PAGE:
"How many times these low feet staggered”
Edward Dickinson has been chided by some biographers for giving his young wife a copy of Lydia Maria Child’s popular household guide The American Frugal Housewife. Edward Dickinson had good reasons for frugality, living as the family did during these early years in the shadow of his father Samuel Fowler Dickinson’s increasing insolvency. Moreover, Child’s book expresses a new middle-class domestic ideal, that the good housewife, regardless of her wealth, should be intimately engaged with the details of domestic work. Emily Norcross Dickinson became just such a housewife, maintaining an immaculate and orderly home, and insisting that her daughters learn to do likewise.
The poet took pleasure in the sweeter culinary arts, baking the family’s bread and cake, but Emily Dickinson wanted nothing to do with cleaning. She complained of her more willing sister to one girlhood friend, “I don’t see much of Vinnie—she’s mostly dusting stairs” (L176). “God keep me from what they call households,” she prayed (L36). Her understanding of the dynamics of women’s work proves more complicated than these youthful tirades. The poem “How many times these low feet staggered” (Fr238) both registers the stultifying effect of housework on women’s lives and criticizes a society that fails to value the work of sweeping cobwebs and washing windows.
In March 1850 Edward Dickinson placed an advertisement in the local paper: “Wanted. To hire a girl or woman who is capable of doing the entire work of a small family. One who can come well recommended, may find constant employment and good wages” (Years and Hours, Vol. 1, p. 170). Mrs. Dickinson and her daughters worked alongside this hired help. The first Dickinson household servant whose name we know was Margaret O’Brien, a recent Irish immigrant who began working for the Dickinsons in the mid 1850s and stayed with them until her own marriage in 1865. Dickinson researcher Aífe Murray has suggested that Emily Dickinson’s lessening of poetic production after 1865 correlates not only to issues of health and emotional need, but also to the loss of regular domestic help at the Homestead.
In 1869 the Dickinsons hired another Irish immigrant, Margaret Maher, who had intended to move on to California in a few months, but instead stayed with the Dickinson family for thirty years. Maggie, as the family called her, proved an immensely important figure to Dickinson. Emily Dickinson’s letters are full of brief references to Maggie that present her very much as part of the family, despite her marked differences: “Maggie, good and noisy, the North Wind of the Family, but sweets without a salt would at last cloy” (L689). There is good evidence that the bulk of Dickinson’s poetic manuscripts were stored in Maher’s trunk, and the one daguerreotype we have of the poet is an image the family appears not to have liked, but that Maher kept, and offered as an illustration for the first edition of Dickinson’s poems.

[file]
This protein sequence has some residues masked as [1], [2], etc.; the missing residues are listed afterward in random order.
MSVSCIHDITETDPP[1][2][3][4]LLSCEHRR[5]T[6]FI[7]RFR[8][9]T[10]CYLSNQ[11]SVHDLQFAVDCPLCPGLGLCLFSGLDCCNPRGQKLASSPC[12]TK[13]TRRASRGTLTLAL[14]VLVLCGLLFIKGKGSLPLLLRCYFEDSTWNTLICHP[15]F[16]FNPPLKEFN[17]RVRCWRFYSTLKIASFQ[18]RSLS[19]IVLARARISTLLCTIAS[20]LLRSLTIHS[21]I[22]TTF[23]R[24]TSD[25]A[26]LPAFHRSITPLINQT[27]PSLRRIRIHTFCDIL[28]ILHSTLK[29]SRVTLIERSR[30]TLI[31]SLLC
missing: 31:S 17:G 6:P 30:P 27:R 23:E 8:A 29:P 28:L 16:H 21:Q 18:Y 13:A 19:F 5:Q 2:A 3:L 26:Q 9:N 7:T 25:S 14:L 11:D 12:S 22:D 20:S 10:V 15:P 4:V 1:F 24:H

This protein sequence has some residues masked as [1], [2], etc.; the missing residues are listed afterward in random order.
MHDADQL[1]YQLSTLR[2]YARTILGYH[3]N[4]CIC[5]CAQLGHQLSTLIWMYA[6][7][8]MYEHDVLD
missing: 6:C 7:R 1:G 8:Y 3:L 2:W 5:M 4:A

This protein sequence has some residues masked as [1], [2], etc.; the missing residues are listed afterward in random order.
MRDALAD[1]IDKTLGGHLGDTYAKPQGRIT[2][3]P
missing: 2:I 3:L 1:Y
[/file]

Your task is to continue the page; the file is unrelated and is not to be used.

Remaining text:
The Dickinson household, like most rural homes of this period, included a small working farm. Behind the Homestead stood a large barn for horses, pigs, and a cow. The family kept chickens, and tended a vegetable garden, fruit trees, and on the other side of Main Street the Dickinson meadow grew wheat or rye. Hired yardmen did most of the farm work, and these men, by the mid-1850s all Irish immigrants, became important figures in Emily Dickinson’s life. Defying customary practice, she requested that six of the Homestead workmen, rather than the town's leading citizens, carry the casket at her funeral. Thomas Kelly, who had married Margaret Maher’s sister Mary, served as the chief pallbearer.
Leyda, Jay. “Miss Emily’s Maggie” New World Writing. New York: New American Library, 1953. 255-67.
Murray, Aífe. “Miss Margaret’s Emily Dickinson.” Signs 24 (1999). 697-732.
The Years and Hours of Emily Dickinson, ed. Jay Leyda, Vol. I, New Haven: Yale University Press, 1960.